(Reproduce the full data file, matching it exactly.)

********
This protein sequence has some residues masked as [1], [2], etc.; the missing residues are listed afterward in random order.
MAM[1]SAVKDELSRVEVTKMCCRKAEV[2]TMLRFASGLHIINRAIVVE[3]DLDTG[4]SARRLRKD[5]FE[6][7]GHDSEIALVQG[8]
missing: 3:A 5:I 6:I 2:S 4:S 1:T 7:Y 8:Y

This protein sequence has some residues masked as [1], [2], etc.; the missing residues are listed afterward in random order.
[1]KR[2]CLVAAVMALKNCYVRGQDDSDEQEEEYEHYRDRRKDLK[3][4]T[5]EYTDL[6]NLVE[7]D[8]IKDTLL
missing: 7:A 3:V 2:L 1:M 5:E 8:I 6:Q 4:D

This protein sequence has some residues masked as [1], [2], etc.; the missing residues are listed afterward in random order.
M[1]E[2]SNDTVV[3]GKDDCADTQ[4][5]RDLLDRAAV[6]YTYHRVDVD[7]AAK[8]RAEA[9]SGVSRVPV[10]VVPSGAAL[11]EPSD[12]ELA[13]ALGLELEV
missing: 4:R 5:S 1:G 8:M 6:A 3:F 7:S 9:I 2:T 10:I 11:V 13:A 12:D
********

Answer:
This protein sequence has some residues masked as [1], [2], etc.; the missing residues are listed afterward in random order.
MAM[1]SAVKDELSRVEVTKMCCRKAEV[2]TMLRFASGLHIINRAIVVE[3]DLDTG[4]SARRLRKD[5]FE[6][7]GHDSEIALVQG[8]
missing: 3:A 5:I 6:I 2:S 4:S 1:T 7:Y 8:Y

This protein sequence has some residues masked as [1], [2], etc.; the missing residues are listed afterward in random order.
[1]KR[2]CLVAAVMALKNCYVRGQDDSDEQEEEYEHYRDRRKDLK[3][4]T[5]EYTDL[6]NLVE[7]D[8]IKDTLL
missing: 7:A 3:V 2:L 1:M 5:E 8:I 6:Q 4:D

This protein sequence has some residues masked as [1], [2], etc.; the missing residues are listed afterward in random order.
M[1]E[2]SNDTVV[3]GKDDCADTQ[4][5]RDLLDRAAV[6]YTYHRVDVD[7]AAK[8]RAEA[9]SGVSRVPV[10]VVPSGAAL[11]EPSD[12]ELA[13]ALGLELEV
missing: 4:R 5:S 1:G 8:M 6:A 3:F 7:S 9:I 2:T 10:I 11:V 13:A 12:D